Over the course of 22 months, the James Webb Space Observatory has repeatedly puzzled and shocked scientists with its data. Naked Science Editorial explainedwhat is really happening to the science of space history thanks to telescope images.
First of all, it is worth noting that the enormous sensitivity of the James Webb allows it to distinguish the faintest objects and observe space in infrared waves. This is very important, because the expansion of the Universe stretches electromagnetic waves, and the light emitted in the first billion years of its existence has long ago turned into infrared radiation. If the galaxy’s rays spent 13 billion years traveling, then we see it as it was 13 billion years ago, just 800 million years after the Big Bang.
Peering into the depths of space, we look into the past. And thanks to the station’s data, we are testing the most incredible theories about how galaxies were formed.
Speaking of light years, it is worth considering that the distance for astrophysicists can be different. That’s why scientists often talk not about distance, but about redshift (z). If necessary, all this is recalculated into any type of distance. There are different ways to measure redshift.
The classic, but most time-consuming way is to obtain the spectrum of an object, that is, measure its brightness at each available wavelength. A simpler method is photometric. The telescope measures the brightness of the galaxy through several light filters, so to speak, “blue”, “green” and “red” into a full spectrum. Photometric z are used when spectroscopic ones are not available.
Thus, the recently discovered galaxy UNCOVER-z12 is in fourth place in terms of distance from Earth (z = 12.39), and its “discovery neighbor” UNCOVER-z13 is in second place (z = 13.08). In first place (z = 13.2) is the galaxy JADES-GS-z13−0, open all the same “Webb”. Meanwhile, in a scientific article, UNCOVER-z13 is only called a galaxy candidate. In addition, the redshift of the “champion” JADES-GS-z13−0 is spectroscopic, while the “silver winner” UNCOVER-z13 is photometric, that is, not so accurate.
It is important to understand that the vast majority of redshifts measured by Webb are photometric. It is not only less accurate, but also susceptible to distortion. Such a cruel joke on astronomers can be played, among other things, by the abundance of dust in the galaxy or abnormally strong radiation at certain wavelengths. This has already happened, including with Webb.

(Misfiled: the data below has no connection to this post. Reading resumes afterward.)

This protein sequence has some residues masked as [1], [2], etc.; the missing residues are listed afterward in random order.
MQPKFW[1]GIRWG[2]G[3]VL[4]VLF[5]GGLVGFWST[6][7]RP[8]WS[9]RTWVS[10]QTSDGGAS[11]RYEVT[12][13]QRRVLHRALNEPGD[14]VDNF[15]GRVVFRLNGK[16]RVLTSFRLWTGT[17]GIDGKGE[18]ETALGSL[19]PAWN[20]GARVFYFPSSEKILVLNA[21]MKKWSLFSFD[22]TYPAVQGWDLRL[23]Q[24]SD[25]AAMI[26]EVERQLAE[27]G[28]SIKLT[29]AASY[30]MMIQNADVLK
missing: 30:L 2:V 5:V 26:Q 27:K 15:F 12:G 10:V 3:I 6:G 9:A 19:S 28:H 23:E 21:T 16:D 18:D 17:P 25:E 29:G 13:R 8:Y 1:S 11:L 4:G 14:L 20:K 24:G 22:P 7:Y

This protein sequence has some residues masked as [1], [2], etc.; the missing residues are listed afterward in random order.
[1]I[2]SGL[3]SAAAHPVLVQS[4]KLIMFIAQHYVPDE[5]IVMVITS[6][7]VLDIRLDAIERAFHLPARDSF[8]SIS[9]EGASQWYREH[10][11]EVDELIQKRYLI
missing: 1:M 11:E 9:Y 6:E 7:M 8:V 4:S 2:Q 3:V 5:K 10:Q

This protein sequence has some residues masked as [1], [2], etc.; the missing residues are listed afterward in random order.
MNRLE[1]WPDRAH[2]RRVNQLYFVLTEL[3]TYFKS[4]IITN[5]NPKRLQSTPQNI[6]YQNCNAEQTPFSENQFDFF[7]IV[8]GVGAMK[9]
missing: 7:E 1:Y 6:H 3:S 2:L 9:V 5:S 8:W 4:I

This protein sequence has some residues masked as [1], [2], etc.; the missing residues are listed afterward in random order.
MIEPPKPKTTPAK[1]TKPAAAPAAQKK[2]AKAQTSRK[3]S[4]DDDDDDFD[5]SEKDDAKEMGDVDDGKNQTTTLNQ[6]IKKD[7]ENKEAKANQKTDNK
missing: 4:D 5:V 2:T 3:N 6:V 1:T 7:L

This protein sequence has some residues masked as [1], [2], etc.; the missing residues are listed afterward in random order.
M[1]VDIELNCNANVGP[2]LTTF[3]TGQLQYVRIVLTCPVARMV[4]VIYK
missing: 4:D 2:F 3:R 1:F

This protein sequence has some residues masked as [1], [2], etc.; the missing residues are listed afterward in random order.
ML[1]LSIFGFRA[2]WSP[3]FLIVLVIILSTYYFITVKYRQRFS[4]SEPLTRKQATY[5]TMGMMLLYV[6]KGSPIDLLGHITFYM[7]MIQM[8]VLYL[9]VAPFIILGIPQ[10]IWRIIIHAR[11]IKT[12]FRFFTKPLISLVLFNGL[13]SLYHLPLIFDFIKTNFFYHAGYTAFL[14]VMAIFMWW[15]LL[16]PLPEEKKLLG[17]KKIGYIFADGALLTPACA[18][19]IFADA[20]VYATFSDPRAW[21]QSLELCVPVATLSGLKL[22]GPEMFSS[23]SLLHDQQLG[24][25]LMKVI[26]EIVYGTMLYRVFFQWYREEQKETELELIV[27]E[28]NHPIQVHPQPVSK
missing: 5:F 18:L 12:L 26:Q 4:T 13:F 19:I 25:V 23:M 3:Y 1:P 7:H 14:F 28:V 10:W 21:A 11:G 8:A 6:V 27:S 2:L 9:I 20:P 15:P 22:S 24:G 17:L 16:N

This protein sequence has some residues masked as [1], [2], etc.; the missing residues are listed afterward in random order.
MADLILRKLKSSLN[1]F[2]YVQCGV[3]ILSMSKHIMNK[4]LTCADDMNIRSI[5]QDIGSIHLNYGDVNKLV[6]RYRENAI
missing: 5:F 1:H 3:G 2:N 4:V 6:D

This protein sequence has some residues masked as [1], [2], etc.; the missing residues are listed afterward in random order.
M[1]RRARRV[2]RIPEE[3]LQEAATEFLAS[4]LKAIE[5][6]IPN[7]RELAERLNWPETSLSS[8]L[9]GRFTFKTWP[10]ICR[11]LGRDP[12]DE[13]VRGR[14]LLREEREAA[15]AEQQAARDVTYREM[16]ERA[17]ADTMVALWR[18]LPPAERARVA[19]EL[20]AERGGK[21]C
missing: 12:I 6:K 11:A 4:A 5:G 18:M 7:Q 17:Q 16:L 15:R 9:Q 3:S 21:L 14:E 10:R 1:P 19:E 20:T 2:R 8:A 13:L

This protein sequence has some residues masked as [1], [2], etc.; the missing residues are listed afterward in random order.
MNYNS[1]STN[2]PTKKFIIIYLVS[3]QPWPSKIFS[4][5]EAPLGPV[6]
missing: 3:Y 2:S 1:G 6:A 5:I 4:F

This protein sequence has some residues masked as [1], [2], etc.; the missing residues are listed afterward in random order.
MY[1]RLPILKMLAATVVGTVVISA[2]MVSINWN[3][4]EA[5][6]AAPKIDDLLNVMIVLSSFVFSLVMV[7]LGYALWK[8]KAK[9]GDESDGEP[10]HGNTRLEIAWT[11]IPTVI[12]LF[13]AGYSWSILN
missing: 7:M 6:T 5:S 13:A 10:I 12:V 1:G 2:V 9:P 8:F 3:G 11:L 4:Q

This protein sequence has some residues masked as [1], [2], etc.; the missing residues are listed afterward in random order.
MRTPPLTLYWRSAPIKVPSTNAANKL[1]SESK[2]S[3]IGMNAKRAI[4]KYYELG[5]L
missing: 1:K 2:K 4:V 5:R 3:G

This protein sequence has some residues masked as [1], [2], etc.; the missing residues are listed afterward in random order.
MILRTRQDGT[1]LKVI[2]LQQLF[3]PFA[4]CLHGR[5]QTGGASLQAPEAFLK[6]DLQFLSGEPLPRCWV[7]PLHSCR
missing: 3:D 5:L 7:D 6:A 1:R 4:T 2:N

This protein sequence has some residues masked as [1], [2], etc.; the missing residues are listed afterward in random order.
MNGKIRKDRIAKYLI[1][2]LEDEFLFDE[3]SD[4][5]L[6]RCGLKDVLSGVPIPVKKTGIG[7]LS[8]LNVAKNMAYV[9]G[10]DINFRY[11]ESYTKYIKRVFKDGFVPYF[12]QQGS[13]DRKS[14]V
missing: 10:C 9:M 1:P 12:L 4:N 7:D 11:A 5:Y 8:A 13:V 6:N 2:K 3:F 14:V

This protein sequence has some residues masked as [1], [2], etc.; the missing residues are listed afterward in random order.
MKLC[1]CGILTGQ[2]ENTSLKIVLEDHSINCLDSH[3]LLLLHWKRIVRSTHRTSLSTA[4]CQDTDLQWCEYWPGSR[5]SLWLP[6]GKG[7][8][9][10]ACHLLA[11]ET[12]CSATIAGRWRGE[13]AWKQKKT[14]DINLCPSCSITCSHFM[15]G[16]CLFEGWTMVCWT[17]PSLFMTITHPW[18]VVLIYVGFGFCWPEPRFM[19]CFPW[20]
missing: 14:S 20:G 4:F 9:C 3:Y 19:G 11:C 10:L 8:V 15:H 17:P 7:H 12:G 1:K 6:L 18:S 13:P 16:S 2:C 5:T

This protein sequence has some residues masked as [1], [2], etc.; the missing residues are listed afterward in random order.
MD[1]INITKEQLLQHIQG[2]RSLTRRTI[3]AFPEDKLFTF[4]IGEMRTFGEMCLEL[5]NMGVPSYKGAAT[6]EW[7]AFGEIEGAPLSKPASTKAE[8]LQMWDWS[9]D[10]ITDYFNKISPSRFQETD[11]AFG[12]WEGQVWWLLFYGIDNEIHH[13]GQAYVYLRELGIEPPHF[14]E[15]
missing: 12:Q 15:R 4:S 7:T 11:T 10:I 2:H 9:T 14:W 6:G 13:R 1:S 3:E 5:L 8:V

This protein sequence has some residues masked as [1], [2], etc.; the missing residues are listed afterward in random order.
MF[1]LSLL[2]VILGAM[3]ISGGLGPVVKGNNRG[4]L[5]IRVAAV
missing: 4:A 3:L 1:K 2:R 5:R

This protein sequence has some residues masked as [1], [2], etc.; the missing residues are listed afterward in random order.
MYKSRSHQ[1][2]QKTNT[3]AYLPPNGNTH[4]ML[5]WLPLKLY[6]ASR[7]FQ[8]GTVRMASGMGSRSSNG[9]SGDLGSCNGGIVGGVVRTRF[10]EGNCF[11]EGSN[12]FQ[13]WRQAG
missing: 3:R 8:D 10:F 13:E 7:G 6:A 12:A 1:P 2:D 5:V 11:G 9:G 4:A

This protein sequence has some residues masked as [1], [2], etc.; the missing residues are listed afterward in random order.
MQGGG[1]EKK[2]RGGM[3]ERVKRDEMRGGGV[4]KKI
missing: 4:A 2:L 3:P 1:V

Let’s assume that most newly discovered galaxies are really as far away as photometry shows. Then cosmology begins to burst at the seams. At the beginning of 2023, an article was published whose authors examined “Webbian” galaxies with photometric 7.4 ≤ z ≤ 9.1 (500−700 million years after the Big Bang). The conclusion is clear: massive galaxies were encountered in that era much more often than our best theories predict.
The mechanism of galaxy formation is a truly problematic area of cosmology. But that’s the beauty: researchers don’t have to use a specific theory of galaxy birth. Recently, astronomer Michael Boylan-Kolchin published work based on the general principles of the modern standard cosmological model – ΛCDM cosmology. For example, that most of the matter in the Universe is dark matter, consisting of particles unknown to science. With rare exceptions, they interact with each other and with ordinary matter only through gravity.
Another component of the Universe is dark energy. According to one of the unproven theses, it differs from both ordinary and dark matter and does not play a significant role in the formation of the first galaxies. However, before Webb’s launch, most cosmologists believed that this was the best way to explain the observed properties of the Universe. Boylan-Kolchin identified the problem: the device sees an unexpectedly large number of bright galaxies at photometric z = 7−10 (500−800 million years after the Big Bang).
It is possible that these results are an observational error due to which Webb could have overestimated the redshift and/or luminosity of the galaxy. But if the data is still correct, then ΛCDM cosmology leaves the only possibility for this. It must be assumed that at that time more than 60% of ordinary – not dark – matter existed in the form of stars, and not interstellar and intergalactic gas. Meanwhile, in space accessible for detailed study, the mass fraction of stars in ordinary matter was only 10−20%.
It is very difficult to understand why in the early Universe it should be several times higher. To accept such an assumption is to explain a strange fact through an even stranger hypothesis. Every scientific paper criticizing Webb’s results uses the thesis: “If the redshifts are confirmed spectroscopically.” A simple fact prevents us from attributing all discrepancies to observational errors: there are too many “illegal” objects.
Already in the first few months of operation, the space observatory found dozens of candidate galaxies with photometric z > 10 (less than 450 million years after the Big Bang). It is unlikely that all of them can be false. The sensitive Webb has invaded a completely new area, and it is quite possible that here the Universe has some unpleasant surprise in store for persistent observers. If the photometric results of the spacecraft are nevertheless confirmed, many things will have to change in ΛCDM cosmology. Most likely, the changes will affect the most mysterious substances – dark matter and energy. Fortunately, there are plenty of alternative theories about them.
Recent Study showedthat the Universe may turn out to be a black hole. This conclusion was made thanks to the study of a global map of the mass and radii of objects, ranging from subatomic particles to superclusters of galaxies.